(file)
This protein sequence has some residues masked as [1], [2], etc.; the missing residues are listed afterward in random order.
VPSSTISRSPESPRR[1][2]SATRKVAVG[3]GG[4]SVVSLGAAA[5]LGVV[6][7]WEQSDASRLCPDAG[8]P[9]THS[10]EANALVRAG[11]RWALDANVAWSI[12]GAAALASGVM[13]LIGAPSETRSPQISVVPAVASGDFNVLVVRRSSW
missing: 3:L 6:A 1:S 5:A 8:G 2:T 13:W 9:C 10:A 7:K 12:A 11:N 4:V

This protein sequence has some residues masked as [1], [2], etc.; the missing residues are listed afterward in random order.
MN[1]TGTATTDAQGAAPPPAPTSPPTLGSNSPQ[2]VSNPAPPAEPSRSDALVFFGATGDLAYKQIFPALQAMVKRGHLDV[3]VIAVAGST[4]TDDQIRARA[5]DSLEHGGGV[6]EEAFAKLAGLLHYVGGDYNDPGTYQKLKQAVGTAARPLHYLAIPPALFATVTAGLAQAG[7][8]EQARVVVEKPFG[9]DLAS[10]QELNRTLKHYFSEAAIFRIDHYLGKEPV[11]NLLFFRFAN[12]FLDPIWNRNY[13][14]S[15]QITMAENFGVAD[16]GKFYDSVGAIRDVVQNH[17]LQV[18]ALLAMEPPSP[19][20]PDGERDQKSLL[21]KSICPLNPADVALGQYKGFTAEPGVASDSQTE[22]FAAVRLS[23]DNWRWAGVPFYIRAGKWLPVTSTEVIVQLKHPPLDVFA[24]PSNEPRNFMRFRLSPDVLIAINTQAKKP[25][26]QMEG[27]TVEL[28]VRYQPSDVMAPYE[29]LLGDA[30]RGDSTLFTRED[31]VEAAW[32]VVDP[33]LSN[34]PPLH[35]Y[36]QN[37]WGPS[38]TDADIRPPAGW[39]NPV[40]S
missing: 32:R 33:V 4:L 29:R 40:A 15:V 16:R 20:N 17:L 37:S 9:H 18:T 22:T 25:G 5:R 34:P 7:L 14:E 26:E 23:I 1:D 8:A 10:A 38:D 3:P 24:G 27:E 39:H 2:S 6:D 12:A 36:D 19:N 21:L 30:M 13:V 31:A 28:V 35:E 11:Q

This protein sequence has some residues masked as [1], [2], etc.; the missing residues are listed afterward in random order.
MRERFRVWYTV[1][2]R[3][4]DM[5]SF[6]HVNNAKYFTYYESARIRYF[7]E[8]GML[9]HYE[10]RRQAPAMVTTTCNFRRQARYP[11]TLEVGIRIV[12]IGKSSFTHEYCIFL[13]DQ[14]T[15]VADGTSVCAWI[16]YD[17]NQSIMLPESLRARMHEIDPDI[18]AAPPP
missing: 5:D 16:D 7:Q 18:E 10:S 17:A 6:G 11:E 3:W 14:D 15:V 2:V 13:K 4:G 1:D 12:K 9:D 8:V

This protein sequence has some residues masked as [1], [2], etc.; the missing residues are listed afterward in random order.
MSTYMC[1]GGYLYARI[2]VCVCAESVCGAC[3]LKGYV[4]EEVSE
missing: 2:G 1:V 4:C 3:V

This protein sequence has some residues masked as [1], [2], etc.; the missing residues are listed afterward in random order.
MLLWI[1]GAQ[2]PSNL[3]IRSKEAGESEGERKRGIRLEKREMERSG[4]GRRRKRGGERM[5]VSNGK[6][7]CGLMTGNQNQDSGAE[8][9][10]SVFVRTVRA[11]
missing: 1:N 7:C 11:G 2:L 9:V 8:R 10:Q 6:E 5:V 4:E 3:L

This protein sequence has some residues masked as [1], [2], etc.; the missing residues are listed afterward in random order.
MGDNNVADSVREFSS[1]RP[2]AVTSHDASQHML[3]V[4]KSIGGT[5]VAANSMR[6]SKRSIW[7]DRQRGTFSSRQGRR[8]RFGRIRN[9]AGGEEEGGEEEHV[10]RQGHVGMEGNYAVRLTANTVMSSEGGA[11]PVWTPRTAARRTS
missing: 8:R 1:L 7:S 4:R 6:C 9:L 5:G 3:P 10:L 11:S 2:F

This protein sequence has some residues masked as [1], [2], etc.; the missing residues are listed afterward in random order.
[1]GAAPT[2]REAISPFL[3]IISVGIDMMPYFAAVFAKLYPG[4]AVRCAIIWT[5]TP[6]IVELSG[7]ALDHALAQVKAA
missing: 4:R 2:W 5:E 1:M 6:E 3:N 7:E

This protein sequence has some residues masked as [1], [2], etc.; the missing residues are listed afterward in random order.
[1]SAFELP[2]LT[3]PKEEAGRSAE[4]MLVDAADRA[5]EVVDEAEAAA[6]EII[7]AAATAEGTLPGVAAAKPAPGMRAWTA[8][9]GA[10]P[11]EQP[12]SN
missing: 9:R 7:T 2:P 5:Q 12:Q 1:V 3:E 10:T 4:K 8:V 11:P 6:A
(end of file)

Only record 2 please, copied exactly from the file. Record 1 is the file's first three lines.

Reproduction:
This protein sequence has some residues masked as [1], [2], etc.; the missing residues are listed afterward in random order.
MN[1]TGTATTDAQGAAPPPAPTSPPTLGSNSPQ[2]VSNPAPPAEPSRSDALVFFGATGDLAYKQIFPALQAMVKRGHLDV[3]VIAVAGST[4]TDDQIRARA[5]DSLEHGGGV[6]EEAFAKLAGLLHYVGGDYNDPGTYQKLKQAVGTAARPLHYLAIPPALFATVTAGLAQAG[7][8]EQARVVVEKPFG[9]DLAS[10]QELNRTLKHYFSEAAIFRIDHYLGKEPV[11]NLLFFRFAN[12]FLDPIWNRNY[13][14]S[15]QITMAENFGVAD[16]GKFYDSVGAIRDVVQNH[17]LQV[18]ALLAMEPPSP[19][20]PDGERDQKSLL[21]KSICPLNPADVALGQYKGFTAEPGVASDSQTE[22]FAAVRLS[23]DNWRWAGVPFYIRAGKWLPVTSTEVIVQLKHPPLDVFA[24]PSNEPRNFMRFRLSPDVLIAINTQAKKP[25][26]QMEG[27]TVEL[28]VRYQPSDVMAPYE[29]LLGDA[30]RGDSTLFTRED[31]VEAAW[32]VVDP[33]LSN[34]PPLH[35]Y[36]QN[37]WGPS[38]TDADIRPPAGW[39]NPV[40]S
missing: 32:R 33:V 4:L 29:R 40:A 15:V 16:R 20:N 17:L 37:S 9:H 18:T 22:T 25:G 5:R 34:P 7:L 14:E 26:E 23:I 1:D 8:A 10:A 38:D 3:P 24:G 27:E 39:H 2:S 6:D 12:A 36:D 19:N 21:L 30:M 13:V 31:A 28:V 35:E 11:Q